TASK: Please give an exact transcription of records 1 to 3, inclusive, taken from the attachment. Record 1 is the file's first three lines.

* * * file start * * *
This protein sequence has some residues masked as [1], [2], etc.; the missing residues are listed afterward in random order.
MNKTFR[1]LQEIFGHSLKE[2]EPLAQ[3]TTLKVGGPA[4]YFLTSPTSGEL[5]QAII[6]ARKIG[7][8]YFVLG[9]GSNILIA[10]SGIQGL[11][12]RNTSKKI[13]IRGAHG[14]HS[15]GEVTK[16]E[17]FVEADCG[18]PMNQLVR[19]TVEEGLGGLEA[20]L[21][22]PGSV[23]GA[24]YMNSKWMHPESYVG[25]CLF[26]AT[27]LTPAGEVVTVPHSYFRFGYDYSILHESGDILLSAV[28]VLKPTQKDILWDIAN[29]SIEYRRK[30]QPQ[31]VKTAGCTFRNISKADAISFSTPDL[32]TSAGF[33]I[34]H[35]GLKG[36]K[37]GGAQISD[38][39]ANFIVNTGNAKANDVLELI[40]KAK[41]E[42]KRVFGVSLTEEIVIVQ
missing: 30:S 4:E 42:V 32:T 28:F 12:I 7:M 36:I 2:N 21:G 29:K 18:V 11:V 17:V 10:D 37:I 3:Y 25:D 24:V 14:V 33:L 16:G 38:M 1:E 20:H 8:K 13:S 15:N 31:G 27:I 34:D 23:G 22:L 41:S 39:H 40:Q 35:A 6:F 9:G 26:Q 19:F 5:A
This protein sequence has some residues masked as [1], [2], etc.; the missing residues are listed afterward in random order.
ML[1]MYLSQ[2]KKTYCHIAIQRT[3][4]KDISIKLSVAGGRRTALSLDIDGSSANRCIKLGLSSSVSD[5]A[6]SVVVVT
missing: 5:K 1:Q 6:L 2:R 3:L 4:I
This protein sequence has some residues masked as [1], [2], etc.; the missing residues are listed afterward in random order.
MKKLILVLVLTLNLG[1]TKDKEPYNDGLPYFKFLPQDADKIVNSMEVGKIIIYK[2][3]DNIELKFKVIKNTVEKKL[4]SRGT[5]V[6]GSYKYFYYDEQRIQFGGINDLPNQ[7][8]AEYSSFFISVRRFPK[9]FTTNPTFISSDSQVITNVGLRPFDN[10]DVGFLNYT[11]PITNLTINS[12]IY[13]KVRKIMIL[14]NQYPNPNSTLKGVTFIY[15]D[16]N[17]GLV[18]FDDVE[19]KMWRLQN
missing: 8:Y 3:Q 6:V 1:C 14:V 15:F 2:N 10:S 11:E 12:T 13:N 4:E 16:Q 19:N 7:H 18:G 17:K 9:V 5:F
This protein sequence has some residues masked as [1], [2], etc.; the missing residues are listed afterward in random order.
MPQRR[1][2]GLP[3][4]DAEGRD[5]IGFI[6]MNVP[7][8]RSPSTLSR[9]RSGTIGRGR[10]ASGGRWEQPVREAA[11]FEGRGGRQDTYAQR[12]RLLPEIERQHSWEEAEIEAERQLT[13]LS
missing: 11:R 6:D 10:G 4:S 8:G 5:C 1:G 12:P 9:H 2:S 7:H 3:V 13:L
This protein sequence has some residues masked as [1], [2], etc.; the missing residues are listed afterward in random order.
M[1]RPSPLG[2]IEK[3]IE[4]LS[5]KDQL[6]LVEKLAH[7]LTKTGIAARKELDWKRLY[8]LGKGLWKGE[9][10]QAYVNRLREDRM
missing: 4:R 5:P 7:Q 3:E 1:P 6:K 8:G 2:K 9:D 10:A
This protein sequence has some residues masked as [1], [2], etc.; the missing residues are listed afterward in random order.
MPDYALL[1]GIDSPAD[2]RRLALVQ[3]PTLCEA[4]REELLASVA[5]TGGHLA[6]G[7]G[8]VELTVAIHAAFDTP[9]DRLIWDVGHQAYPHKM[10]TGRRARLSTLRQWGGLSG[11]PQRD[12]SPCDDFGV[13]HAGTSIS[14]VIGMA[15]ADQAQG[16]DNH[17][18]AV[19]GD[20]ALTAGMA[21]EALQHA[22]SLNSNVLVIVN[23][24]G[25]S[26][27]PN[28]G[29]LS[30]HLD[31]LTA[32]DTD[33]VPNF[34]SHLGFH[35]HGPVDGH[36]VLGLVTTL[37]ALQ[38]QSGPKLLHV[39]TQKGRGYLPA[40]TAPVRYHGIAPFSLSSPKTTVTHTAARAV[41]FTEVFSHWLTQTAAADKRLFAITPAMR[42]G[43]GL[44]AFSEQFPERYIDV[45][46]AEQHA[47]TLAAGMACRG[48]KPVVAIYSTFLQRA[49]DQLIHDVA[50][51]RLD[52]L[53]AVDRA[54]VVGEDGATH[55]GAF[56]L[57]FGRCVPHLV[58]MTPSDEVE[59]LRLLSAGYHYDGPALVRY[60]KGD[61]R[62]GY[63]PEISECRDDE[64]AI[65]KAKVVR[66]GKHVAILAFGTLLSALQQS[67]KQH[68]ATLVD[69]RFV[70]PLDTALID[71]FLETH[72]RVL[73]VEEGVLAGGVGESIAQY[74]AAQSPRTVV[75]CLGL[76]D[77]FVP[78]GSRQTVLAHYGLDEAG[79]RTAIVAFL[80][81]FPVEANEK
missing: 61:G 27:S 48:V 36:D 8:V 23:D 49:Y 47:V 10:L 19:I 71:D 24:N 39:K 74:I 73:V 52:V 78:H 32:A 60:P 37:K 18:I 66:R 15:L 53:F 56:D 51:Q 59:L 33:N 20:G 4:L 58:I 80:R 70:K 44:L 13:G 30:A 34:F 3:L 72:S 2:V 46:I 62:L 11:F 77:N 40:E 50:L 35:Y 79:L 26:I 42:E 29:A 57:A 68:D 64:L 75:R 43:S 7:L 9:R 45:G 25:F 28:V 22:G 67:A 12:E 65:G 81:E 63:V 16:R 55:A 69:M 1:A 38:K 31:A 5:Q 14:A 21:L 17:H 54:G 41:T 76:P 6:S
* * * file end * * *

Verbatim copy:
This protein sequence has some residues masked as [1], [2], etc.; the missing residues are listed afterward in random order.
MNKTFR[1]LQEIFGHSLKE[2]EPLAQ[3]TTLKVGGPA[4]YFLTSPTSGEL[5]QAII[6]ARKIG[7][8]YFVLG[9]GSNILIA[10]SGIQGL[11][12]RNTSKKI[13]IRGAHG[14]HS[15]GEVTK[16]E[17]FVEADCG[18]PMNQLVR[19]TVEEGLGGLEA[20]L[21][22]PGSV[23]GA[24]YMNSKWMHPESYVG[25]CLF[26]AT[27]LTPAGEVVTVPHSYFRFGYDYSILHESGDILLSAV[28]VLKPTQKDILWDIAN[29]SIEYRRK[30]QPQ[31]VKTAGCTFRNISKADAISFSTPDL[32]TSAGF[33]I[34]H[35]GLKG[36]K[37]GGAQISD[38][39]ANFIVNTGNAKANDVLELI[40]KAK[41]E[42]KRVFGVSLTEEIVIVQ
missing: 30:S 4:E 42:V 32:T 28:F 12:I 7:M 36:I 2:N 21:G 29:K 18:V 11:V 17:V 10:D 37:I 3:Y 25:D 24:V 14:V 33:L 16:G 38:M 1:E 20:H 8:K 13:S 15:N 31:G 27:I 34:D 23:G 22:L 41:S 39:H 40:Q 35:A 6:F 9:G 26:Q 19:F 5:A
This protein sequence has some residues masked as [1], [2], etc.; the missing residues are listed afterward in random order.
ML[1]MYLSQ[2]KKTYCHIAIQRT[3][4]KDISIKLSVAGGRRTALSLDIDGSSANRCIKLGLSSSVSD[5]A[6]SVVVVT
missing: 5:K 1:Q 6:L 2:R 3:L 4:I
This protein sequence has some residues masked as [1], [2], etc.; the missing residues are listed afterward in random order.
MKKLILVLVLTLNLG[1]TKDKEPYNDGLPYFKFLPQDADKIVNSMEVGKIIIYK[2][3]DNIELKFKVIKNTVEKKL[4]SRGT[5]V[6]GSYKYFYYDEQRIQFGGINDLPNQ[7][8]AEYSSFFISVRRFPK[9]FTTNPTFISSDSQVITNVGLRPFDN[10]DVGFLNYT[11]PITNLTINS[12]IY[13]KVRKIMIL[14]NQYPNPNSTLKGVTFIY[15]D[16]N[17]GLV[18]FDDVE[19]KMWRLQN
missing: 8:Y 3:Q 6:V 1:C 14:V 15:F 2:N 10:S 11:E 12:T 13:N 4:E 16:Q 19:N 7:H 18:G 17:K 9:V 5:F